To me, that height explanation is the only one that would really shut me up because there's no refuting his measurements, even if it would be a shameful admission for those team-builders. Otherwise, you could tear down almost any other complaint by using Canada’s own logic against it.
-- How can St. Louis’ chemistry with Stamkos not matter more than Chris Kunitz’s chemistry does with Sidney Crosby, when Stamkos will already be in an uncomfortable situation (Olympic pressure while likely not being 100 percent) while Crosby could generate offense with a fire hydrant on his line?
-- Where guys like Jeff Carter might be labeled difficult or inconsistent, St. Louis has scored even when Tampa Bay’s been in turmoil and is a great locker room guy.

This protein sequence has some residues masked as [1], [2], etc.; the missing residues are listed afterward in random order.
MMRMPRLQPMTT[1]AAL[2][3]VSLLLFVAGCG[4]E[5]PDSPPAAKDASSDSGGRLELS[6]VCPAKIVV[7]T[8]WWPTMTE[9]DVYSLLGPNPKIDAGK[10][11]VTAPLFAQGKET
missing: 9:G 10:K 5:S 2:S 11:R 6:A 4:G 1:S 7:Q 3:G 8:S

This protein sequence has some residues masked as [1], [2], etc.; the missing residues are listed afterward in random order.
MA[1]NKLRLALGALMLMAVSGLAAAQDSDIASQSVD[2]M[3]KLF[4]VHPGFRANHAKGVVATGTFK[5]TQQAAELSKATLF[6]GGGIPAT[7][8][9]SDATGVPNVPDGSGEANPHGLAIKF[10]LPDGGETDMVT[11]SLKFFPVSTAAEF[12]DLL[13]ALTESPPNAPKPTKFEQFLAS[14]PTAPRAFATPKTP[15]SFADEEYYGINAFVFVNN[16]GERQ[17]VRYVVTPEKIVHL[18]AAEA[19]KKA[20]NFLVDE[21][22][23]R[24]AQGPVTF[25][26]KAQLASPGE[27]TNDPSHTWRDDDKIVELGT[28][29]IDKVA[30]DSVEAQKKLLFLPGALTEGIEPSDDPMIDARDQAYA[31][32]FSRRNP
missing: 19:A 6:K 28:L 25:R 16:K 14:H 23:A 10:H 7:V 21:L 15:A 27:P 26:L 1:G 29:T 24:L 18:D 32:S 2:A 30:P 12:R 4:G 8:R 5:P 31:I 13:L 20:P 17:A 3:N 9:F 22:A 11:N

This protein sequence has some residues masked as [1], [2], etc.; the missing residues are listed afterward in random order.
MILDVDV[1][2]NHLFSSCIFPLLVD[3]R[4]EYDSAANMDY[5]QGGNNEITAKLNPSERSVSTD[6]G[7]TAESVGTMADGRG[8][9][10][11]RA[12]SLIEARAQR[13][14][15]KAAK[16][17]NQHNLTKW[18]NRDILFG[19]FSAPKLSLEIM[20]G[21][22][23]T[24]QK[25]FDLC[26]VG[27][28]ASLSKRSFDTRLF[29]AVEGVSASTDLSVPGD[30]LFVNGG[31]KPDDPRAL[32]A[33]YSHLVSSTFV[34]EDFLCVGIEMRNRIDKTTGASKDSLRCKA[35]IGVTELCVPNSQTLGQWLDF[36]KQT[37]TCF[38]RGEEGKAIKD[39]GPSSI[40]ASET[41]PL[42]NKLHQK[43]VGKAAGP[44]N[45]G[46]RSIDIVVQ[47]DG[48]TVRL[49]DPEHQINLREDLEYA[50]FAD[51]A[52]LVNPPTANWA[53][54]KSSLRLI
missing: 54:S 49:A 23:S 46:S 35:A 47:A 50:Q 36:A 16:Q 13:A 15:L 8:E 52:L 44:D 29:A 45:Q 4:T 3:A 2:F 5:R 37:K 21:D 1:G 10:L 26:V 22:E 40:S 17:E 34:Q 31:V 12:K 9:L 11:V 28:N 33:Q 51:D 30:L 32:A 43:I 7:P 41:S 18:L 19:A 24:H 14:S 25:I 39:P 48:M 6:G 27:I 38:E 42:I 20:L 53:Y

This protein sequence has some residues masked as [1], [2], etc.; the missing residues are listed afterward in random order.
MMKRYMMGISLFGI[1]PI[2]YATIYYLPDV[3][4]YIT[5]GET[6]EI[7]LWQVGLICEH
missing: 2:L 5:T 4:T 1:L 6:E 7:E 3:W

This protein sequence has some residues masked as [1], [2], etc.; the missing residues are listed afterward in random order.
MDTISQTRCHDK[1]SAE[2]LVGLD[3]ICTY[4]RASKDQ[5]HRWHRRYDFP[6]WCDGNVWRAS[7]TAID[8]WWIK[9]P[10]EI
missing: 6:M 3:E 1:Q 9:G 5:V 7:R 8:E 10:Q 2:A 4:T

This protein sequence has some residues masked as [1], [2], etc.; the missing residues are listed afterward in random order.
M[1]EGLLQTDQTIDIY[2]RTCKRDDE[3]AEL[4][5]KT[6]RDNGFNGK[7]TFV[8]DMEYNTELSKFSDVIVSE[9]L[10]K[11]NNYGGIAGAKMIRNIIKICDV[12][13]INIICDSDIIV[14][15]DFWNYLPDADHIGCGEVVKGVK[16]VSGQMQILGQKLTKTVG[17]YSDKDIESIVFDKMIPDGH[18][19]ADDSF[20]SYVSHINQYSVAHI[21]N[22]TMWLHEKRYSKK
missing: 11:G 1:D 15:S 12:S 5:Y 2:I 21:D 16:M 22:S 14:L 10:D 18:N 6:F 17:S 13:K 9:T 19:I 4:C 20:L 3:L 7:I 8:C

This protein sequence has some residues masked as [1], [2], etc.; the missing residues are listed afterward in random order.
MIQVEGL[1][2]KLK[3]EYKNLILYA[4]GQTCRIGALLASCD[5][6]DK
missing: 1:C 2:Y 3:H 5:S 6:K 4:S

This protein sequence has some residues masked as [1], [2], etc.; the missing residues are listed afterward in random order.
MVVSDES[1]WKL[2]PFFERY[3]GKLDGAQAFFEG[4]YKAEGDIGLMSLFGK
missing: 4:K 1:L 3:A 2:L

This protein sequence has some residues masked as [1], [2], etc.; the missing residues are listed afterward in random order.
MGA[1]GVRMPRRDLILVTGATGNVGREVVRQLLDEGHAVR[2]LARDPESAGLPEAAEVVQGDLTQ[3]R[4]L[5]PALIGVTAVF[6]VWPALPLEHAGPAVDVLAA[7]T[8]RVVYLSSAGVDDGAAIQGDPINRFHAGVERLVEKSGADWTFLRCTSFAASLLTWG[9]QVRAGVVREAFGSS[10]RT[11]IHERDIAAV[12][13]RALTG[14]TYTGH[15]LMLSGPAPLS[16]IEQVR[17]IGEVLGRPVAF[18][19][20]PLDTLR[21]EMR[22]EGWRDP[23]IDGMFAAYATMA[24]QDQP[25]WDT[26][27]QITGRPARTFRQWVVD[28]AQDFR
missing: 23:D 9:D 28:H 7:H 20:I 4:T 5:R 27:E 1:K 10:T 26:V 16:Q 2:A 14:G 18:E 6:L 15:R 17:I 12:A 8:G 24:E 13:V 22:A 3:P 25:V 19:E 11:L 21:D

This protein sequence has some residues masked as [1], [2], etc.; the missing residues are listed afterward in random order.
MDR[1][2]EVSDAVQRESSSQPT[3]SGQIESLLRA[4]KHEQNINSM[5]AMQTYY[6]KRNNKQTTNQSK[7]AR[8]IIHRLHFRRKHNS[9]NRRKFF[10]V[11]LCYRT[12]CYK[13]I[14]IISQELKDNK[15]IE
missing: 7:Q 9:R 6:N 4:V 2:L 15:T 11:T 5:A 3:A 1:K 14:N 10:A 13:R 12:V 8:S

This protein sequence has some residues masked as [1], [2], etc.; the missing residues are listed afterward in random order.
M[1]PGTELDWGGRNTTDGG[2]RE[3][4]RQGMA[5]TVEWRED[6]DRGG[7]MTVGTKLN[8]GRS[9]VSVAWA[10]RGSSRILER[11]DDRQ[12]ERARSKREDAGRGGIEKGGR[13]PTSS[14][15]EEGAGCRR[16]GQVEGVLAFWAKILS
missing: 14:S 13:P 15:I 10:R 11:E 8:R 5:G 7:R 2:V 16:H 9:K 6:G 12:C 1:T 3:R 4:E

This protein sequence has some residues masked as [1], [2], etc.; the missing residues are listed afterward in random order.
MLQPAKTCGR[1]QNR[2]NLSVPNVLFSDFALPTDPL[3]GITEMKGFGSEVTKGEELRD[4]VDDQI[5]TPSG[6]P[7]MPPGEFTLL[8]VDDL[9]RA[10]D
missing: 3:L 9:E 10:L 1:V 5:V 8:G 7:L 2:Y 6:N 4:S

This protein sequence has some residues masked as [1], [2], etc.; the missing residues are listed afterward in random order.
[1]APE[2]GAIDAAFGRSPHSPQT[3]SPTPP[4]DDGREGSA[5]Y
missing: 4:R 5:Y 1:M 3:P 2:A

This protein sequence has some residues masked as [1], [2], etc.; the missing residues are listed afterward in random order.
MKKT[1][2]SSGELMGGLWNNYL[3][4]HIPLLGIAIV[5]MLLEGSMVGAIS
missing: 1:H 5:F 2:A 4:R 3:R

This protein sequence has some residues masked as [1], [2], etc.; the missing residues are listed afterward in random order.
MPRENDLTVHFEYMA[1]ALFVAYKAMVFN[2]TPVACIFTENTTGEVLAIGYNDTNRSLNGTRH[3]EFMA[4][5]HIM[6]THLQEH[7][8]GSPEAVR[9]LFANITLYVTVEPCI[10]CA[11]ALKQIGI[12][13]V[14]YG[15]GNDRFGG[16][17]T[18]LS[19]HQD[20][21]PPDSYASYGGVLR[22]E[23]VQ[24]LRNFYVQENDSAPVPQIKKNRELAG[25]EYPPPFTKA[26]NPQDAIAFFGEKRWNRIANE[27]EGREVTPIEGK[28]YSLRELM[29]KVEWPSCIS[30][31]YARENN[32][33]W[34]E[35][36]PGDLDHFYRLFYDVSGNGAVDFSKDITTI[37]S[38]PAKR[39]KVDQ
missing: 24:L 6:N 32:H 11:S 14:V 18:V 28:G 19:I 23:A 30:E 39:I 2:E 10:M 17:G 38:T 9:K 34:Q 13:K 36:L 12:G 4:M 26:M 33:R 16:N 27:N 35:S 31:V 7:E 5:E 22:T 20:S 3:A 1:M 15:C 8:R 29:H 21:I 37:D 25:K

-- For all the concern about going to Sochi with too many centers, St. Louis is a pure winger.
Much like with Bobby Ryan, Canada’s brass outsmarted themselves. Or, maybe more uncomfortably, they searched long and hard for reasons to leave a proven producer off their teams because he didn't fit the usual star player mold.
SOMETIMES MOTIVATION IS OVERRATED
It’s a burden Steve Yzerman must bear, and I can’t help but wonder if some of this problem came from Stevie Y being uncomfortable with the idea of looking like he was playing favorites. To make a really ridiculous analogy for the sake of fun, it’s like John Kerry choosing to dunk his french fries in Hunt’s instead of Heinz ketchup merely so people didn’t think that he was just pumping his wife’s tires.